The Mainstream Two Kingdoms Doctrine: Justin Taylor at the Gospel Coalition
In a thoughtful blog post at the Gospel Coalition (HT: Darryl Hart) Justin Taylor describes the appropriate Christian attitude towards culture and politics in terms of the two kingdoms doctrine:
We are dual citizens, responsible and active members of both God’s spiritual kingdom and earthly kingdom. And if we seek to love the Lord our God with all our heart, soul, and strength—and to love our neighbor as ourselves—then we should care to some degree about politics and elections and the role of government in our land.
Taylor reminds his readers of the way in which the two kingdoms tension runs throughout the Scriptural record.
The apostle Paul once warned that “no soldier gets entangled in civilian pursuits” (2 Tim. 2:4), and he insisted that “our citizenship is in heaven” (Phil. 3:20). This sounds like a single citizenship with only a heavenly zip code.
However, the same apostle Paul also declared that he was “a citizen of no obscure city” (that is, Tarsus) and avoided torture by appealing to his Roman citizenship, which gave him certain rights and prevented certain actions from the Roman authorities (Acts 21:39; 22:25-29). Paul knew that his fundamental identity was “hidden with God in Christ” and that he was to set his mind on “things that are above, not on things that are on earth” (Col. 3:1-3), but he also knew that he had earthly obligations and rights and that they were not insignificant.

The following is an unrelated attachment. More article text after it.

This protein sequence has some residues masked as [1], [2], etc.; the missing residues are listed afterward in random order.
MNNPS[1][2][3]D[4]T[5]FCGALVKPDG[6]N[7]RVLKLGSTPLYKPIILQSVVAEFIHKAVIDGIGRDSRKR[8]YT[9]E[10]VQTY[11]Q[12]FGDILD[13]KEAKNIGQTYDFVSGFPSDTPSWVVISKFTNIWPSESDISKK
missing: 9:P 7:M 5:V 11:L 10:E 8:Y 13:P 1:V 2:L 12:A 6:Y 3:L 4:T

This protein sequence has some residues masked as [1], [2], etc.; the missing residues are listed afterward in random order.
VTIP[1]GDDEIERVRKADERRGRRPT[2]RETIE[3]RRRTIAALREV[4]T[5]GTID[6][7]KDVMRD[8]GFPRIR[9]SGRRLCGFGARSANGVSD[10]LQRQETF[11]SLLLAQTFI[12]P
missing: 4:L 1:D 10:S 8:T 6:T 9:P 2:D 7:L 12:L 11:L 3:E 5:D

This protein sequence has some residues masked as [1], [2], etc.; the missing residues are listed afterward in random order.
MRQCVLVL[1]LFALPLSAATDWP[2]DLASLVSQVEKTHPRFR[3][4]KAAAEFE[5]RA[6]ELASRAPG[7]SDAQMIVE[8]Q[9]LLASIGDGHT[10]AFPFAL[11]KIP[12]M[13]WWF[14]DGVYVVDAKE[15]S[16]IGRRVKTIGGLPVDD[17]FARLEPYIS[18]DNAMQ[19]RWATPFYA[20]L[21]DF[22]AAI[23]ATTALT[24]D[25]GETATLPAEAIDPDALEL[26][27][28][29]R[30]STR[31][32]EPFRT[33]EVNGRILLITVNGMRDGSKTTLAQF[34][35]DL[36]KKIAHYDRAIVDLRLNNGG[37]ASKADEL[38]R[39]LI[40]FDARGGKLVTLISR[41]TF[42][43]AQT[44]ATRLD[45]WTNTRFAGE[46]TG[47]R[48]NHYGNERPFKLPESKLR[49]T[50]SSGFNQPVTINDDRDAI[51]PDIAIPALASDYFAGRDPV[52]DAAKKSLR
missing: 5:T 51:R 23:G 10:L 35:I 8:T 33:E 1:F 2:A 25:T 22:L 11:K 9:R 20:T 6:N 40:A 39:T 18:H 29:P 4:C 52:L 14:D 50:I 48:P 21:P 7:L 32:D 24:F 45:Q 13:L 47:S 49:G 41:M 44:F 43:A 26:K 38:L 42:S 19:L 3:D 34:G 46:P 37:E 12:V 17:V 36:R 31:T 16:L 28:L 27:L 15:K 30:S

Or, we can ask: Which city should we care about?
And so the paradox goes.
Taylor helpfully points out that ultimately evangelism is more important than politics, the spiritual kingdom more important than the earthly. But he notes that most Christians do and should care about both. In fact, Darryl Hart’s fair quibbles about priorities aside, I find that Taylor may overemphasize the call on Christians to evangelize. Taylor writes, “If you have to choose between evangelism and politics, choose evangelism. Saving an eternal soul is more important than fixing a temporal need.” I think it would be better for Taylor to put the Christian call to evangelism in the context of vocation. For some Christians politics is a calling of God, and they ought to do their best to remain faithful in that vocation, mindful that their politics should be an occasion for others to ask them for a reason for the hope that is within them.
I think Taylor gets the formulation quite right in his closing paragraph. If only in the sense that his very concept of the secular is shaped by his understanding of the gospel and of the word of God, even Darryl should agree with this statement:
There are more important things in life than politics. It’s easy to become an idolatry. But it’s also easy to be too apathetic. As the Lord leads, let us commit to letting our politics be shaped by the gospel and informed by the word of God as we prayerfully work to become informed and to fulfill our roles, seeking the good of the city even as we wait for the city to come.